It was a bright Thursday morning, the sun ray beamed harshly on the Negatavah Government Day Primary and Secondary School, Jalingo, the Taraba State capital, housing about 1,500 persons displaced by the herders/farmers crisis in the Lau Local Government Area of the state.
The schoolchildren were seen rushing to the assembly ground. But Musa Yunana, a nine-year-old boy, who is among the internally displaced persons in the camp, sat helplessly on the collapsed school fence watching his age mates moving to the ground.
Musa, who looked worried and malnourished, told our correspondent that he only took water and biscuit a friend gave him the previous day.
He said, “I am second in the family of five. Our mother managed to get some food last night, but it was not enough. I decided not to eat so that my younger ones can have something to eat. I thought of going somewhere to look for something to do to earn me money to buy food, but I don’t know where to go.
“Three days ago, I went to hawk water, but the woman who gave me pure water to sell hasn’t opened his store. I don’t know what to do now.”
Musa’s mother, Victoria Yunana, a mother of five children, said she came to the camp a year ago after attacks on her village.
“No single structure is standing in our village now. I have nowhere to return to and that is why I’m still here with my children,” said the distressed mother.
“I lost relatives during the crisis. In fact, most of us in the camp right now are those that suffered heavy losses, particularly human lives. Today, food shortage is affecting us. I don’t know what to do in order to feed my children.
“As you can see, my little boy is crying because she could not eat well last night. We are making the best of any little help we can get from individuals, government and donor agencies. But we are still appealing for help because the situation is not favourable.”
Another person in the camp, Mr Nicodemus Maji, lamented the hardship facing them in the camp, imploring the authorities to come to their aid.
Maji added, “Our children are starving and that is the most challenging thing affecting us. But we believe help will come.
“I am afraid that if this is allowed to continue, it can lead our children into vices that will affect them negatively.
“We want to return to our villages and communities, but with the way things are, there is no hope that we will go back soon. I lost relatives and church members and my village was completely wiped out. Recently, we learnt the attackers took over our village.
“Things are extremely difficult for us here, but we didn’t put ourselves in the situation we are right now. Government should come to our aid and also provide security for us to return home.”
For Mrs. Rahab Elisha, who lost four of her relations to the crisis in Lau, she still lives with the trauma of the brutal killings of her relations.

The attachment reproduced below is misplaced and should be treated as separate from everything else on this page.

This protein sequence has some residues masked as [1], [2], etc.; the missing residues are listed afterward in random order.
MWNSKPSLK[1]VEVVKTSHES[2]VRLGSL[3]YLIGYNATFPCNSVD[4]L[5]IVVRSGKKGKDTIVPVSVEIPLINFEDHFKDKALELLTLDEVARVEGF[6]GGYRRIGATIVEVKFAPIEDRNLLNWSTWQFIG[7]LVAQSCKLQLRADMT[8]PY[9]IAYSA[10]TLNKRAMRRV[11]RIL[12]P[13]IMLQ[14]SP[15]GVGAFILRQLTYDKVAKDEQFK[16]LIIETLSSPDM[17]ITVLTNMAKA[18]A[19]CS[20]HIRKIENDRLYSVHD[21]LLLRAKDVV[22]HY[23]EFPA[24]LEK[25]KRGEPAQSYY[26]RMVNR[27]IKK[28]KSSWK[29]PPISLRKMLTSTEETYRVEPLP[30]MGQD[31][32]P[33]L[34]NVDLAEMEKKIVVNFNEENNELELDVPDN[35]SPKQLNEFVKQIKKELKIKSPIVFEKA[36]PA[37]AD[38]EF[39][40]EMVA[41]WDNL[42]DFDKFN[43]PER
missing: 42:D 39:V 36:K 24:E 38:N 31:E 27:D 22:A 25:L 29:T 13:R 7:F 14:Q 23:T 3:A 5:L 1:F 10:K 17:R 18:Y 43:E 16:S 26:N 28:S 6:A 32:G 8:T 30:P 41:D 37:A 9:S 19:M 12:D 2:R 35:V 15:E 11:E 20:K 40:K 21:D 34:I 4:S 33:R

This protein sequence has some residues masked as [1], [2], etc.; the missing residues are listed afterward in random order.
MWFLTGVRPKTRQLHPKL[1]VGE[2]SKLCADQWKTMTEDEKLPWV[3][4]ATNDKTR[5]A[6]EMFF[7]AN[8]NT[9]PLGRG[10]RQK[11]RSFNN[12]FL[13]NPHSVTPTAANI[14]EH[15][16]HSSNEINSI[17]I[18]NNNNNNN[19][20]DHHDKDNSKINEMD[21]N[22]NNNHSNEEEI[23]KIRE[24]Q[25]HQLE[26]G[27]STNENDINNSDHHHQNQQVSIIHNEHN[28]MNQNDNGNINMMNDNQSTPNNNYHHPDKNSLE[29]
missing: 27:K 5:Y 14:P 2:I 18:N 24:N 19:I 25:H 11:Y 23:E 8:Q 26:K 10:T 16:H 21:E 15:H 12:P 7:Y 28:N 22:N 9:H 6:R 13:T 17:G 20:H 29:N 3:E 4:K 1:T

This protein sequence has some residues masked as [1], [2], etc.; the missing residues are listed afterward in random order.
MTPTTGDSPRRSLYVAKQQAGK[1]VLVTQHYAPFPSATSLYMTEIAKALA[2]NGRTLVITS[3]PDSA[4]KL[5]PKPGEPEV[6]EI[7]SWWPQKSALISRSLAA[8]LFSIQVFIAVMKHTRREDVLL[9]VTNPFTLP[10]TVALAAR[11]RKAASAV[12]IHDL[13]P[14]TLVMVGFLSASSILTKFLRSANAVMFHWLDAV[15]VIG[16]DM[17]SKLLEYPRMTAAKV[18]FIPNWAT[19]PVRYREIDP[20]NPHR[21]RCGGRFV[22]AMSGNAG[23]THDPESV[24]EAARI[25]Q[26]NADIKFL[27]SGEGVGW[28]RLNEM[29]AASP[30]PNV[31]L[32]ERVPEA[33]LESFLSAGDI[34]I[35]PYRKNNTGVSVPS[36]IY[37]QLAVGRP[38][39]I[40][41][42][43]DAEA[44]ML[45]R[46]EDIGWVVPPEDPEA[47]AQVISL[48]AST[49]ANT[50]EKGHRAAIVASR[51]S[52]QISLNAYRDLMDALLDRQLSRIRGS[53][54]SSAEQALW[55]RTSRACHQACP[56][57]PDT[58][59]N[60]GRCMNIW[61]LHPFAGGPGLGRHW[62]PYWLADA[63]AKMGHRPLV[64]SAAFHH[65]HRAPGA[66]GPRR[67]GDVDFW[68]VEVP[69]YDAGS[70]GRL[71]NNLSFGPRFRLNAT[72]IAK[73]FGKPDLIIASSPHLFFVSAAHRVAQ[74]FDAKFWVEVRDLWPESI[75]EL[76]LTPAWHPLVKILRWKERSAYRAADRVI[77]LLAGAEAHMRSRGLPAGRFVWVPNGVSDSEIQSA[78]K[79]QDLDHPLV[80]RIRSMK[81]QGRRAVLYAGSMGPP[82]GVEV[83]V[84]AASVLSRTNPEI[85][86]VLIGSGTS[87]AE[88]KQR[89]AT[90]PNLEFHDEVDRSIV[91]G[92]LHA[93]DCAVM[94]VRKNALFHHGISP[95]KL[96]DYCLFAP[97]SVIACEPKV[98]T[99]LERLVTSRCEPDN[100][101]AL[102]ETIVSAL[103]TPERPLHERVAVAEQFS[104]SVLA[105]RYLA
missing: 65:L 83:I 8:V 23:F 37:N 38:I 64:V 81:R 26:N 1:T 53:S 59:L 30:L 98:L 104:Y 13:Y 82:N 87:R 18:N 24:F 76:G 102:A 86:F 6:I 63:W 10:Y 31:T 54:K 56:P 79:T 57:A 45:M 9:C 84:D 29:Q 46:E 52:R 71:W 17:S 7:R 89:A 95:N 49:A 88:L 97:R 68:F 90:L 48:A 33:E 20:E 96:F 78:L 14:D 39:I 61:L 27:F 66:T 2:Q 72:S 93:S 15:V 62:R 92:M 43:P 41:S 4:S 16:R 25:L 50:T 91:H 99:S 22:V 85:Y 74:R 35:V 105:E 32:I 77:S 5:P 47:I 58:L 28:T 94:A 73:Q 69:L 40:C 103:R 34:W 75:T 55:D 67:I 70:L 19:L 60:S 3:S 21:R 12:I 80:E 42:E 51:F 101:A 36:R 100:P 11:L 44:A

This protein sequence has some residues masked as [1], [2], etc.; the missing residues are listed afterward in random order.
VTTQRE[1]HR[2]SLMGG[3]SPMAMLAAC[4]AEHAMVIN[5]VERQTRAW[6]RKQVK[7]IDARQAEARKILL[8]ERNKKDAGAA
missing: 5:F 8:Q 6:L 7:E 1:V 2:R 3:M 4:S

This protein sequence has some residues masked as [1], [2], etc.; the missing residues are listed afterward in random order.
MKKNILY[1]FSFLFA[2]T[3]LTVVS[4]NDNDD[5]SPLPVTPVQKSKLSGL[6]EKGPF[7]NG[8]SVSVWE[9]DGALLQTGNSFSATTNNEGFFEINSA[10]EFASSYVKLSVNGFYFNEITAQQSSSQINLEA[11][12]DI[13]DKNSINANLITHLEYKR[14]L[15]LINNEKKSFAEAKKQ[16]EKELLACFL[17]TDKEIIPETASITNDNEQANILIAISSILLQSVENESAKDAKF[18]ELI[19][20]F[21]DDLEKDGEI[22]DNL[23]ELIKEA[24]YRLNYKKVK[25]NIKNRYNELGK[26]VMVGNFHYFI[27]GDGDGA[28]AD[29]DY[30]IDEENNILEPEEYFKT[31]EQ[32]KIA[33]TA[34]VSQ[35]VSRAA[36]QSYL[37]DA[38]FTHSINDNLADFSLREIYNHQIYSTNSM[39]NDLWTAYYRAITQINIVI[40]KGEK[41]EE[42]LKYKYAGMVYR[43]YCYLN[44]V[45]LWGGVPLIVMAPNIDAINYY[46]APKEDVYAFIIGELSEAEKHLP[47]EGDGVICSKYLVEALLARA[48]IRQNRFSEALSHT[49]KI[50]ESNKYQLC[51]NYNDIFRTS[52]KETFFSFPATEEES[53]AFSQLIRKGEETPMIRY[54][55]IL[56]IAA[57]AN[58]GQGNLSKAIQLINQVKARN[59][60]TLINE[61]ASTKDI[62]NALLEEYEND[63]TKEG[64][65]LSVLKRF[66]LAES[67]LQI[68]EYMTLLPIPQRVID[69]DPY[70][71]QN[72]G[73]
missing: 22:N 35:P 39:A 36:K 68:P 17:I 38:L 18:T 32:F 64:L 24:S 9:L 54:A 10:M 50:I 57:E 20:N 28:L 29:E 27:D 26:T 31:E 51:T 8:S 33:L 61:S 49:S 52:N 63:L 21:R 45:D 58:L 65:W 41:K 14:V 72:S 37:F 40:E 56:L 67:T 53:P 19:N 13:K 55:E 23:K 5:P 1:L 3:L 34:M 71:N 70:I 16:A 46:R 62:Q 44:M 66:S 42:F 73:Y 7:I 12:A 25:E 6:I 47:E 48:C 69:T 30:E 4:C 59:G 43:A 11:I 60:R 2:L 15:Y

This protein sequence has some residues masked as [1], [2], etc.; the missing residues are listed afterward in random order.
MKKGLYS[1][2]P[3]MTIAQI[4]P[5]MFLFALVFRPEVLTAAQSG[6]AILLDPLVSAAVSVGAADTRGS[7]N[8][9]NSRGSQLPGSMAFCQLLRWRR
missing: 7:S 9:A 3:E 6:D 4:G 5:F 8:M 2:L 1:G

“I am a mother of three children and for days now, I have been going from house to house in search of food for my children. Government used to give us food, but for some time now, we have not received food from government, non-governmental organisations and individuals.
“I have yet to come to terms with the situation we are in at the moment. I want to call on the government to continue with the help in the area of food supply because our children are starving. They eat once a day and we have not got supplies for about two to three months,” she said.
On whether she would vote in this month’s elections, Elisha, said, “I will vote. Why not? At least, we all have our voter card. So, why won’t we vote? I will definitely participate in the election and vote for people who will provide more security that will enable us to return to our villages and continue our lives.
“The camp coordinator assured us that we are going to vote, even though we registered in Lau. He said we will vote; so, we are looking towards to doing so.”
Another displaced person, Mrs. Yarda Musa, stated that lack of food and medicals were the main problems facing them in the camp.
Musa noted that they were fed three times a day when she arrived in the camp over year ago, adding that as they progressed, the feeding was reduced to twice daily and for the past three weeks, they ate only once daily.
“As we speak, we don’t know what our children will eat tomorrow. Our food has finished and our children are crying for food, but we can’t help it. Many of the IDPs are now out to beg for food from people in the neighbourhood. The situation is so bad.
“We call on the government and well-meaning Nigerians to come to our aid before we are consumed by hunger,” she added.
A mother of nine, Mrs. Rose Hosea, who said most of the children in the camp were starving because of food shortage, called for government’s urgent intervention to save the children from dying.
Hosea stated, “We want to also call on government to provide security and help renovate our homes to enable us to return home. Government should help us with toiletries, foodstuff, medicals and mosquito nets to prevent our children from malaria and cold.”
The Permanent Secretary, State Emergency Management Agency, Mr Nulvaga Danhabu, said the agency was aware of the challenges in the camp and efforts were ongoing to address the problems.